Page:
tions to the Health Sciences Library and con
struction of three additional floors. Total ex
penditures for the changes amount to $31 .8
Until the middle of the1970s the University
owned its water, sewer and telephone utilities,
but subsequently sold them. The money al
located was from the sale.
More than 20 years ago an effort to obtain
private donations for a building for the col
lections began, James Govan, University
librarian, said. When the utilities money was
allocated, it was decided that Wilson Library
could serve in this capacity.
"The special collections are the most dis
tinguished collections that the University
owns. They have never had adequate quar
ters," Covan said.
The special collections include the North
Carolina Collection, the rare books collection
and the manuscript and Southern historical
The new stacks will be cut off from the
renovated library and will house little used
materials or overflow from the new library.
The new library will hold 1.8 million books
while Wilson's capacity is 2 million, half of
which will be the stacks and half will be the
WHY -DO THE HEATH Efl RAGS?'
Psalm 2:1 and Act3 4:25
It Is the testimony of this column and writer that there ba many who call themselves Christian,
claiming great spiritual experiences and that they have been "born esain," yet don't hesiieta to
run rough shod over soma of tha Ten Commandments which reveal tha very character of tho
Almighty making the Law void, and thon -pass tha buck" to the Lord Jesus Christ, saying Ha
kept tha Law for them and paid their penalty for sin, end mada them frea with the liberty to do as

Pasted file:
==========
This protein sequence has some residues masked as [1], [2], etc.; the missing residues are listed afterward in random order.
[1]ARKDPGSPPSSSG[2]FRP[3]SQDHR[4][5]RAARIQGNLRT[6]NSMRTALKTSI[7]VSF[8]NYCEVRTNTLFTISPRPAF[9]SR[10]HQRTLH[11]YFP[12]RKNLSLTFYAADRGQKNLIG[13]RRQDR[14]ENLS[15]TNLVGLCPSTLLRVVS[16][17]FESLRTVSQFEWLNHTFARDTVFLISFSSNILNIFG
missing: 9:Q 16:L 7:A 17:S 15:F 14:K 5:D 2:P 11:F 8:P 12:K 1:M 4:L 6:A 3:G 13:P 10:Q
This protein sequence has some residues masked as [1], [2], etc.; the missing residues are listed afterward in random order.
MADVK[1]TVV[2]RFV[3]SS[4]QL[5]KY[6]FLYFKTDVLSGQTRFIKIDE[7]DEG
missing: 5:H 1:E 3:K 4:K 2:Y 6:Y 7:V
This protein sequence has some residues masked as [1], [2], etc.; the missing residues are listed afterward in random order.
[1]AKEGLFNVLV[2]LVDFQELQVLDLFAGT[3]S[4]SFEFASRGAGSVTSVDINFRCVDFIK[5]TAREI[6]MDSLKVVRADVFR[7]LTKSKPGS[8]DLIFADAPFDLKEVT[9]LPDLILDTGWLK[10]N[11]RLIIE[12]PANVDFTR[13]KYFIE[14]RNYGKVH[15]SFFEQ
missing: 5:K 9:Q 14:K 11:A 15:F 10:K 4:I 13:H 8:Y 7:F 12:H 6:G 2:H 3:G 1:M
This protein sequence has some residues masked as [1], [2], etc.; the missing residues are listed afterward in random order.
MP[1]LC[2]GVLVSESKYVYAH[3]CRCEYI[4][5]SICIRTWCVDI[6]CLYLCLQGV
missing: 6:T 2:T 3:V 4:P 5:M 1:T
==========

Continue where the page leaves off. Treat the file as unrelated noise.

My answer to folks with such a faith can best ba mada by quoting a few verses from tha 1 1 SUi
Psalm: 53, 70 and 1 1 5: "Horror hath taken hold upon ma bacausa cf tha wicked that forsaka
Thy Law , . . Their heart la 3 fat as greasa: but I delight In Thy Law . . . Depart from ma, ya
evildoers; for I win keep tha commandments cf my God." God grant mat my heart in Its afjtuda
towards God's Ten Commandments might ba In pert set accord with every statement cf tha 170
verses of tha 11 h Psalm. , -.
Near the very class cf tha Citia wa read: "CLESCED ARE THZY THAT DO HIS COM
MANDMENTS, THAT THEY MAY HAVE A RIGHTTOTHSTRIE CF LIFE, AT ID MAY ENTER
IN THP.CUCH THE GATES INTO THE CITY." RcvciatJon 2:14.
Primarily wfet tha AposSa Paul was specking about concerning tha Law in H Eps-ss had
io do with circumcision in tha flash thera wcra thesa v,ho taught a man could net ba saved
unless ha kept tha law cf circumcision cjven Abraham and his offspring. Am wining to lasva tha
matter cf cny man's tircumdslon In tha fash up to tha physician cf his chclea.
However, unless you rece.Va "drcurndelon cf tha heart" at tha tend cf tha Great Physician,
tha Lord Jesus Christ, you era t-3 In your sins end a lest sou!! Co I testify fc-seausa I don't want
"your bJood to ba on my hands." DoutSass an cvidanca cf "circumcision cf tha hcarf la